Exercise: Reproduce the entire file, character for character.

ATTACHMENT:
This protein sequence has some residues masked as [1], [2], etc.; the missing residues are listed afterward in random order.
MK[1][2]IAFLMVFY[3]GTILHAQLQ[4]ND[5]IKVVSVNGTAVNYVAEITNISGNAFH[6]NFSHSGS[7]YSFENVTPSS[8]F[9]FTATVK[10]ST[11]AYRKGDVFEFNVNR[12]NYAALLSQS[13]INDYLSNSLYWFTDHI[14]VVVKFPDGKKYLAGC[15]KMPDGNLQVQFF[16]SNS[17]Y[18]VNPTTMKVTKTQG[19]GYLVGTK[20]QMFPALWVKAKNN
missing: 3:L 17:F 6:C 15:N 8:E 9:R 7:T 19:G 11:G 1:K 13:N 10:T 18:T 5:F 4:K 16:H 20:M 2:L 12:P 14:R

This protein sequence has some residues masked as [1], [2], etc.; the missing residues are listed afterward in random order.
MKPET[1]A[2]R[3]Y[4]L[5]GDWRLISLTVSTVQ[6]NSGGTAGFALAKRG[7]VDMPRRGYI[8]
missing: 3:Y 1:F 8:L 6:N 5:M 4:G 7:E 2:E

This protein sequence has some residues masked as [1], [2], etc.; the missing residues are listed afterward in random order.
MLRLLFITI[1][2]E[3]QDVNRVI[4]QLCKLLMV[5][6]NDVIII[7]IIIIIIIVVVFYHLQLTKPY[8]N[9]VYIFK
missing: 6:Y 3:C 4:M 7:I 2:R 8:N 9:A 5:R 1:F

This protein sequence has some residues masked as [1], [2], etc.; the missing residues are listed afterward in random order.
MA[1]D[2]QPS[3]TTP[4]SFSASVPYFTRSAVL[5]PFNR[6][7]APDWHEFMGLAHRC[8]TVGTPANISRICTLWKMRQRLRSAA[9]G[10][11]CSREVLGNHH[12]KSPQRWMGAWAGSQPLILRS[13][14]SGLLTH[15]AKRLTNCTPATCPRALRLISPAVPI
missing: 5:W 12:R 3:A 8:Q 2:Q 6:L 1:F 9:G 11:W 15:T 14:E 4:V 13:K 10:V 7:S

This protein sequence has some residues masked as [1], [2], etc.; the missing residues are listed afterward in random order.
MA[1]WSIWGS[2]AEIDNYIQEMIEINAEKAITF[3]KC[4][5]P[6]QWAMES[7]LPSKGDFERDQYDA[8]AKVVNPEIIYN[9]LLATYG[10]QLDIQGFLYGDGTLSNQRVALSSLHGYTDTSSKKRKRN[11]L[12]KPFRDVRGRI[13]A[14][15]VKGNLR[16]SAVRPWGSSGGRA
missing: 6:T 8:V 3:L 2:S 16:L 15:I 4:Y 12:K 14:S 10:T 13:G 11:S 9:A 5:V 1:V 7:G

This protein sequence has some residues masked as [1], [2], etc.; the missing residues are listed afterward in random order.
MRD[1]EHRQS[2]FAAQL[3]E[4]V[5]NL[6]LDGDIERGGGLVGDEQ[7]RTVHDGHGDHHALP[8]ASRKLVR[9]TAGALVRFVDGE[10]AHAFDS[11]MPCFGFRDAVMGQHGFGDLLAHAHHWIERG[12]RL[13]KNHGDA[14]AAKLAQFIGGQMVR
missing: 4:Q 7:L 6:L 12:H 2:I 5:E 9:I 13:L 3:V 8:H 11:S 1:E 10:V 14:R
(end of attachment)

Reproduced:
This protein sequence has some residues masked as [1], [2], etc.; the missing residues are listed afterward in random order.
MK[1][2]IAFLMVFY[3]GTILHAQLQ[4]ND[5]IKVVSVNGTAVNYVAEITNISGNAFH[6]NFSHSGS[7]YSFENVTPSS[8]F[9]FTATVK[10]ST[11]AYRKGDVFEFNVNR[12]NYAALLSQS[13]INDYLSNSLYWFTDHI[14]VVVKFPDGKKYLAGC[15]KMPDGNLQVQFF[16]SNS[17]Y[18]VNPTTMKVTKTQG[19]GYLVGTK[20]QMFPALWVKAKNN
missing: 3:L 17:F 6:C 15:N 8:E 9:R 7:T 19:G 11:G 1:K 13:N 10:T 18:T 5:F 4:K 16:H 20:M 2:L 12:P 14:R

This protein sequence has some residues masked as [1], [2], etc.; the missing residues are listed afterward in random order.
MKPET[1]A[2]R[3]Y[4]L[5]GDWRLISLTVSTVQ[6]NSGGTAGFALAKRG[7]VDMPRRGYI[8]
missing: 3:Y 1:F 8:L 6:N 5:M 4:G 7:E 2:E

This protein sequence has some residues masked as [1], [2], etc.; the missing residues are listed afterward in random order.
MLRLLFITI[1][2]E[3]QDVNRVI[4]QLCKLLMV[5][6]NDVIII[7]IIIIIIIVVVFYHLQLTKPY[8]N[9]VYIFK
missing: 6:Y 3:C 4:M 7:I 2:R 8:N 9:A 5:R 1:F

This protein sequence has some residues masked as [1], [2], etc.; the missing residues are listed afterward in random order.
MA[1]D[2]QPS[3]TTP[4]SFSASVPYFTRSAVL[5]PFNR[6][7]APDWHEFMGLAHRC[8]TVGTPANISRICTLWKMRQRLRSAA[9]G[10][11]CSREVLGNHH[12]KSPQRWMGAWAGSQPLILRS[13][14]SGLLTH[15]AKRLTNCTPATCPRALRLISPAVPI
missing: 5:W 12:R 3:A 8:Q 2:Q 6:L 1:F 9:G 11:W 15:T 14:E 4:V 13:K 10:V 7:S

This protein sequence has some residues masked as [1], [2], etc.; the missing residues are listed afterward in random order.
MA[1]WSIWGS[2]AEIDNYIQEMIEINAEKAITF[3]KC[4][5]P[6]QWAMES[7]LPSKGDFERDQYDA[8]AKVVNPEIIYN[9]LLATYG[10]QLDIQGFLYGDGTLSNQRVALSSLHGYTDTSSKKRKRN[11]L[12]KPFRDVRGRI[13]A[14][15]VKGNLR[16]SAVRPWGSSGGRA
missing: 6:T 8:V 3:L 2:S 16:L 15:I 4:Y 12:K 14:S 10:T 13:G 11:S 9:A 5:V 1:V 7:G

This protein sequence has some residues masked as [1], [2], etc.; the missing residues are listed afterward in random order.
MRD[1]EHRQS[2]FAAQL[3]E[4]V[5]NL[6]LDGDIERGGGLVGDEQ[7]RTVHDGHGDHHALP[8]ASRKLVR[9]TAGALVRFVDGE[10]AHAFDS[11]MPCFGFRDAVMGQHGFGDLLAHAHHWIERG[12]RL[13]KNHGDA[14]AAKLAQFIGGQMVR
missing: 4:Q 7:L 6:L 12:H 2:I 5:E 9:I 13:L 3:V 8:H 11:S 1:E 10:V 14:R